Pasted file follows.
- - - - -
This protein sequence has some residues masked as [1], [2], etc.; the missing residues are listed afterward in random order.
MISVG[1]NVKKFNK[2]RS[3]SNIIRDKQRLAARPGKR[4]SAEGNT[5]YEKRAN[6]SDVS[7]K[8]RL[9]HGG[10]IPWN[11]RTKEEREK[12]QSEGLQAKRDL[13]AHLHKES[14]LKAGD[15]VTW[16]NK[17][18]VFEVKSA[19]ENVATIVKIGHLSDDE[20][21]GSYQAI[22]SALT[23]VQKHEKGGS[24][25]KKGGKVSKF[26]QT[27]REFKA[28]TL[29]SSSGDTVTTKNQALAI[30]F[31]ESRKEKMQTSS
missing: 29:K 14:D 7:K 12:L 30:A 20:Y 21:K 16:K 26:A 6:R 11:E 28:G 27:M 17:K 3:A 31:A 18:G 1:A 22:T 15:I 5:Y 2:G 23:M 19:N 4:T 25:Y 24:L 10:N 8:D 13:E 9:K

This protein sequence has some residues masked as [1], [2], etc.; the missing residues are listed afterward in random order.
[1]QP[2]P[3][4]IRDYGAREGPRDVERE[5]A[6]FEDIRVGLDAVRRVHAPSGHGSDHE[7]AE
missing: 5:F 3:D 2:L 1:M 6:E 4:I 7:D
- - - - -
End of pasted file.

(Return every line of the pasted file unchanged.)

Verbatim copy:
This protein sequence has some residues masked as [1], [2], etc.; the missing residues are listed afterward in random order.
MISVG[1]NVKKFNK[2]RS[3]SNIIRDKQRLAARPGKR[4]SAEGNT[5]YEKRAN[6]SDVS[7]K[8]RL[9]HGG[10]IPWN[11]RTKEEREK[12]QSEGLQAKRDL[13]AHLHKES[14]LKAGD[15]VTW[16]NK[17][18]VFEVKSA[19]ENVATIVKIGHLSDDE[20][21]GSYQAI[22]SALT[23]VQKHEKGGS[24][25]KKGGKVSKF[26]QT[27]REFKA[28]TL[29]SSSGDTVTTKNQALAI[30]F[31]ESRKEKMQTSS
missing: 29:K 14:D 7:K 12:L 30:A 20:Y 21:K 16:K 26:A 6:R 11:E 28:G 27:M 17:K 3:A 31:A 18:G 1:A 22:T 15:I 5:Y 2:G 23:M 19:N 4:T 25:Y 24:L 10:N 8:D 13:E 9:K

This protein sequence has some residues masked as [1], [2], etc.; the missing residues are listed afterward in random order.
[1]QP[2]P[3][4]IRDYGAREGPRDVERE[5]A[6]FEDIRVGLDAVRRVHAPSGHGSDHE[7]AE
missing: 5:F 3:D 2:L 1:M 6:E 4:I 7:D